Painting Dublin, 1886 – 1949
By Kathryn Milligan
‘To understand Dublin,’ Oliva Robertson wrote, ‘one must know its life in its fashionable squares and in its slums, in its suburbs and in its Georgian tenements; the life of its artists and students … the life of the old with their memories and the fresh hope that springs up with children; and the life that comes to us from airport and harbour.’  Writing in the 1950s, Robertson was taking stock of the changes that had been wrought in the city in the preceding decades, its characterisation in the writings of James Joyce and Seán O’Casey, and the challenges that still remained for Dublin to become a worthy capital of the young Irish Republic. Robertson’s memoir of mid-century Dublin contributed to the considerable body of writing on the city (both real or imagined), creating a vivid textual picture of life in its houses, streets, and squares. To date, however, little attention has been paid to the equally varied visual representations of the city created by artists in Ireland during the late nineteenth and early twentieth centuries. Painting Dublin, 1886 – 1949: Visualising a changing city seeks to redress this imbalance, exploring the representation of Dublin in visual art (chiefly painting and print), with a specific focus on the lives and artworks of Walter Frederick Osborne (1857–1903), Rose Mary Barton (1856–1929), Jack Butler Yeats (1871–1957), Harry Aaron Kernoff (1900–79), Estella Frances Solomons (1882–1968), and Flora Hippisley Mitchell (1890–1973).
The people and places described by Robertson are depicted in detail by James Mahony in his watercolour, Dublin from the Spire of St George’s Church, Hardwicke Place, used on the cover of Painting Dublin. From this vantage point, the artist captured the architectural and sculptural features of Dublin in the 1850s: the eighteenth-century Georgian squares (Mountjoy, Parnell, Merrion), early nineteenth-century civic buildings such as the General Post Office, and some of the city’s imperial monuments: Nelson’s Pillar, and the equestrian representations of William III and George III on Dame Street and in St Stephen’s Green. This was a city on the cusp of change: over the next ninety-five years to 1949, it witnessed a social and political revolution, played out in streets, parks, and buildings.
The five artists featured in Painting Dublin share an interest in depicting Dublin in their art, but represent a range of social backgrounds and political traditions, from tacit unionism and support for Home Rule, to committed socialism and nationalism. In this way, the lives of the artists reflect the trajectory of the period 1886 – 1949, as Ireland’s status shifted from empire to republic. The book opens with chapters on Osborne and Barton that revel in the late-nineteenth century city: outlining their social standing in the city and how their artistic training outside of Ireland influenced their vision of the city of their birth. Interwoven with this analysis is the social history of the city at this time, and how poverty was viewed through the lens of the picturesque. Following this, chapter three picks up the thread in the opening decades of the twentieth century with the work of Yeats. Perhaps the most familiar name in the book, this chapter delves deep into the artist’s exploration and depiction of the seamier side of city life, the reception of jazz music and dancing and the morality of the Irish Free State. Yeats’s interest in the social side of life in Dublin is mirrored by Kernoff, who, although working around the same time as the older artist, moved in very different social and political circles. The son of Russian-Jewish migrants, Kernoff was dedicated to leftist politics throughout his life, a fact reflected in his concentration on industrial and labour subjects. The final chapter of Painting Dublin focuses on Solomons and Mitchell, returning to themes raised in relation to Barton and the narrative of the city’s history. Overall, I hope that this book shows that Dublin’s artists were actively engaging with the city as a subject through these decades, revealing its daily life and rhythms.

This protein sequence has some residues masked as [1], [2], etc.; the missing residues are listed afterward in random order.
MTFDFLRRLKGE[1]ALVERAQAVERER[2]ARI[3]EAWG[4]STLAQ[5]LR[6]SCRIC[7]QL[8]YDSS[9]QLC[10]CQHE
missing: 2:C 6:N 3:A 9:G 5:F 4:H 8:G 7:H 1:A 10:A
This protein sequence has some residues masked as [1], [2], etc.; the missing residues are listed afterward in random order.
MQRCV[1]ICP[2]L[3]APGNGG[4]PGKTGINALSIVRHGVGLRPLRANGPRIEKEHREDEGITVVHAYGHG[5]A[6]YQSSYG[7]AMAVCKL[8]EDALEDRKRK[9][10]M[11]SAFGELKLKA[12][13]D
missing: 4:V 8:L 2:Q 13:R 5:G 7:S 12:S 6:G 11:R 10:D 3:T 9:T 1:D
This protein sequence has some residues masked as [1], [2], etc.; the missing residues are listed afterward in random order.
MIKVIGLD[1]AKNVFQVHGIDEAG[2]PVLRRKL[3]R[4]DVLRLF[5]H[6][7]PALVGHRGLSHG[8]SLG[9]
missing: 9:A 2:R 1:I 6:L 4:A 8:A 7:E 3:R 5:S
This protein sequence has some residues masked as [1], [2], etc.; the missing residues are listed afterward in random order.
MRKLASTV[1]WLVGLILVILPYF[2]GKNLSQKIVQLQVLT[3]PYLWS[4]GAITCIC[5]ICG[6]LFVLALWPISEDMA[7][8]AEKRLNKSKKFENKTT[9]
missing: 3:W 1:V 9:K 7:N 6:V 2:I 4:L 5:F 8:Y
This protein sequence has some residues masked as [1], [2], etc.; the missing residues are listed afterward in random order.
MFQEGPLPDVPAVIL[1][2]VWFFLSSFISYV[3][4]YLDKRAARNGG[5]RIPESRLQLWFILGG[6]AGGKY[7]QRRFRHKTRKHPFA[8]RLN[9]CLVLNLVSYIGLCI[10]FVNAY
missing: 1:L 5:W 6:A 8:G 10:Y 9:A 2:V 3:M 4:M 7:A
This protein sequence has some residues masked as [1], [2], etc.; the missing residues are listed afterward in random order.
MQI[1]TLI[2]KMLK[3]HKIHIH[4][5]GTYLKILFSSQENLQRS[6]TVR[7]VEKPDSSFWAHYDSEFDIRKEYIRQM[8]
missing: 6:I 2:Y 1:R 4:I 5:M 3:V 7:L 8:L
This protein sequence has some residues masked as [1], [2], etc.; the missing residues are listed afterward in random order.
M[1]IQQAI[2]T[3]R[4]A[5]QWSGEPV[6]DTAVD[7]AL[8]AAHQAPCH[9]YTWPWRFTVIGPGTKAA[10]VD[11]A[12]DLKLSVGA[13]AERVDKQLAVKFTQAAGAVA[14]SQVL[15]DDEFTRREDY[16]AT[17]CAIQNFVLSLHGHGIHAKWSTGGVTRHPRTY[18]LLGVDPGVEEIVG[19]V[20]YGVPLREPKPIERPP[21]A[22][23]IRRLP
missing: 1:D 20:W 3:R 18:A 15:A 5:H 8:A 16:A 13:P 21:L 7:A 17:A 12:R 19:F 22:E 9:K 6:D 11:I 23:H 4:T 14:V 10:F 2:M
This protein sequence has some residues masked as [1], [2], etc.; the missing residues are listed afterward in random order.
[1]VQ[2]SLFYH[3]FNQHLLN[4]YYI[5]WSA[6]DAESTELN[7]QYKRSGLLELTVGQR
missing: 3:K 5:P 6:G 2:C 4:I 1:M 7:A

This book was written during an Irish Research Council Government of Ireland Postdoctoral Fellowship at the UCD School of Art History and Cultural Policy. During this fellowship I expanded on my previous doctoral research to broaden the scope of the book, and incorporate new material and sources. Returning to the subject after two and a half years of working in the National Gallery of Ireland was challenging but enjoyable, and I was immensely lucky to be based in the UCD Humanities Institute where I met other scholars working across a range of disciplines. This support, both institutional and social, was crucial to getting Painting Dublin written, and I would recommend it to anyone thinking about their first monograph or developing their postdoctoral research. As any scholar working with images knows, publishing can be expensive and I am grateful for the additional financial assistance provided by the National University of Ireland’s Grants towards Scholarly Publications Scheme and MUP’s Emma Brennan for her help in putting together the application for this. Since this research began, I have been walking in the footsteps of these artists as I go about my own daily routines in the city, catching glimpses of their compositions as I cross a bridge or turn a corner. Their paintings and prints remind us that the city is an ever-changing, expanding place but that we are connected to generations of artistic Dubliners through the artworks they left behind.
 O. Robertson, Dublin Phoenix (London: Jonathan Cape, 1957), p. 15.
Painting Dublin, 1886–1949 is available now! Kathryn Milligan is an art historian specialising in nineteenth- and twentieth-century Irish art.
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